Oregon State University

College of Earth, Ocean, and Atmospheric Sciences

Going in for the Krill

An abundant but imperiled species draws scientists to Antarctica

Kim Bernard

By Mark Floyd, OSU News and Research Communications

“When all of a sudden the city air filled with snow,
the distinguishable flakes
blowing sideways,
looked like krill
fleeing the maw of an advancing whale.”

 — Billy Collins, from Neither Snow


One of the most important animal species in the world lives in the frigid Southern Ocean, where individuals may reach a ripe old age of six or seven years, despite growing to a length of only 2 inches and not being able to swim against currents or tides to escape predators.

And the predators are many — from the largest animal to have ever lived on Earth, the blue whale, to Adélie penguins, seals and a host of seabirds. Of late, a new predator has emerged to this small, aquatic crustacean known as Euphasia superba — or Antarctic krill. It is humans, who are harvesting krill at an increasingly brisk rate as entrepreneurs have discovered lucrative markets for them as a nutritional supplement. Krill oil tablets, touted for their omega-3 oils and other health benefits, cost $20 to $30 for a small bottle.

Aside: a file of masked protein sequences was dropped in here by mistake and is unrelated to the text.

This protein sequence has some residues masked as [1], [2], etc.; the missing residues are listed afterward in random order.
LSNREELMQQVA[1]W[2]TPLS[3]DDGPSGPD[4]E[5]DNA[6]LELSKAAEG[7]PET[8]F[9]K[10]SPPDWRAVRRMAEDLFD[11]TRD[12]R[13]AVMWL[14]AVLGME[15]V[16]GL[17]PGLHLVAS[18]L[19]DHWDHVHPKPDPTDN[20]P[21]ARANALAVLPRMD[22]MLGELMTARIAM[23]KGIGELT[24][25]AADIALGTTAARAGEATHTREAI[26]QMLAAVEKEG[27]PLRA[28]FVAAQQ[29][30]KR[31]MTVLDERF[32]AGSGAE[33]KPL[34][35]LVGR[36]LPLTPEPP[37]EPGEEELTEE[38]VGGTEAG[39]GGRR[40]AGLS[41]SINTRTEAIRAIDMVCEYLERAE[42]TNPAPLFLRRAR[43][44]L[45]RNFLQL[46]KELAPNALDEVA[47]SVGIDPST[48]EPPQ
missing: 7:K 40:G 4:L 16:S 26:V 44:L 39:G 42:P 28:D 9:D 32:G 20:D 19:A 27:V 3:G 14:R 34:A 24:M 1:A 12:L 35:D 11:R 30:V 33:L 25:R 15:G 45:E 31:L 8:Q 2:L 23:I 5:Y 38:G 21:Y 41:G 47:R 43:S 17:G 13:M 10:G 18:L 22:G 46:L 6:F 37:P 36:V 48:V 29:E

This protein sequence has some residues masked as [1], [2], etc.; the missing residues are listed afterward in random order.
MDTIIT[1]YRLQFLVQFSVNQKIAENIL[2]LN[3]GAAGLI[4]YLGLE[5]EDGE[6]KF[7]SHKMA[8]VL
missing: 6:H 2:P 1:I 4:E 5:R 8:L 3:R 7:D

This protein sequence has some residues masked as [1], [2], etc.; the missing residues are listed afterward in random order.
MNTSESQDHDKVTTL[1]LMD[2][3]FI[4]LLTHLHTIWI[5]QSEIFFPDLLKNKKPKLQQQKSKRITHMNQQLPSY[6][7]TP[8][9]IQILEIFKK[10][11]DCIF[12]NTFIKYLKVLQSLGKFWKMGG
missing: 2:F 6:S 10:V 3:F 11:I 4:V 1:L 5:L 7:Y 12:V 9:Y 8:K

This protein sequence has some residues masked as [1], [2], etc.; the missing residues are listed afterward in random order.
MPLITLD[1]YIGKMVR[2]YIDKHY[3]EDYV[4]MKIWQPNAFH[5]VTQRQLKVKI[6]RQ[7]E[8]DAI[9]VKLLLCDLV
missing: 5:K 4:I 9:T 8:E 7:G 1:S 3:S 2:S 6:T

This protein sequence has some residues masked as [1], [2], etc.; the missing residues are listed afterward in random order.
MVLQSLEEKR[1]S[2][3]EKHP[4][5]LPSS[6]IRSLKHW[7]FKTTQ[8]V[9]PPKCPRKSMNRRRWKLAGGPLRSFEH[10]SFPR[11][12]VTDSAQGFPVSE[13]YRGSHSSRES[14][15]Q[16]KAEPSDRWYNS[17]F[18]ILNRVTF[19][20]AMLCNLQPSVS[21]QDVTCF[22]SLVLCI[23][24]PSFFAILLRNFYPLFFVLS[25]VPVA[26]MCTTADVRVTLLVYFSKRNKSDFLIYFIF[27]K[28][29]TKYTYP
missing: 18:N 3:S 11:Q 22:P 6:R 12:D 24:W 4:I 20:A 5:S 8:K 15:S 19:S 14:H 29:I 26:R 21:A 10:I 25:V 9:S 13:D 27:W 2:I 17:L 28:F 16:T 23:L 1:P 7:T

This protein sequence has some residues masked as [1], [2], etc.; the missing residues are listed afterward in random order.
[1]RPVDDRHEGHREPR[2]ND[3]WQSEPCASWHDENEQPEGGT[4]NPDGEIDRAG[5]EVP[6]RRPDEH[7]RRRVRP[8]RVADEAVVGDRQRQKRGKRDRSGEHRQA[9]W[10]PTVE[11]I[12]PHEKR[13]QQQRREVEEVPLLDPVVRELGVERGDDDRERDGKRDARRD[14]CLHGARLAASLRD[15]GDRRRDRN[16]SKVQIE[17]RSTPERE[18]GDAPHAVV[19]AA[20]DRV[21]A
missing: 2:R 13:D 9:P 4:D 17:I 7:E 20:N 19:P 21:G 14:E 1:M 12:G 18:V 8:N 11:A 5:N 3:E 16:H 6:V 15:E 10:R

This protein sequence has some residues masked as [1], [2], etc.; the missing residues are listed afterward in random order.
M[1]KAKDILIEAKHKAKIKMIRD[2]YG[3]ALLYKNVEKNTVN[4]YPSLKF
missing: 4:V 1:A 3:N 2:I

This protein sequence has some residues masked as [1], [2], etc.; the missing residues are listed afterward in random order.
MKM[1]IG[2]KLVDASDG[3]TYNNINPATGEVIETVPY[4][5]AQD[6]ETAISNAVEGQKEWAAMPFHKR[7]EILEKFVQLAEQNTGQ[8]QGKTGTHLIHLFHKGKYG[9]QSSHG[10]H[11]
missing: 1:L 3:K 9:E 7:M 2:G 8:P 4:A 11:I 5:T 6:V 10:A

The biomass of Antarctic krill, Euphausia superba, is thought to exceed the total mass of all the humans on Earth.

Krill are so abundant, there historically have been few concerns about overharvesting them. In fact, if you put all of the Antarctic krill in the Southern Ocean on one side of a giant scale and the world’s 7.5 billion humans on the other side, the scale would tip in favor of the krill.

On the other hand, it wasn’t that long ago that people pointed to the iconic salmon in the Pacific Northwest and said it was a limitless resource.

Count Oregon State University marine ecologist Kim Bernard among those who are beginning to hear faint warning bells. It isn’t just an increase in human harvesting of krill — which also are used for aquaculture feed and pet food — that concerns the native of South Africa. It is what humans are doing to the planet that may be the biggest threat to the Antarctic krill, she says.

Read more about Kim Barnard's study of krill


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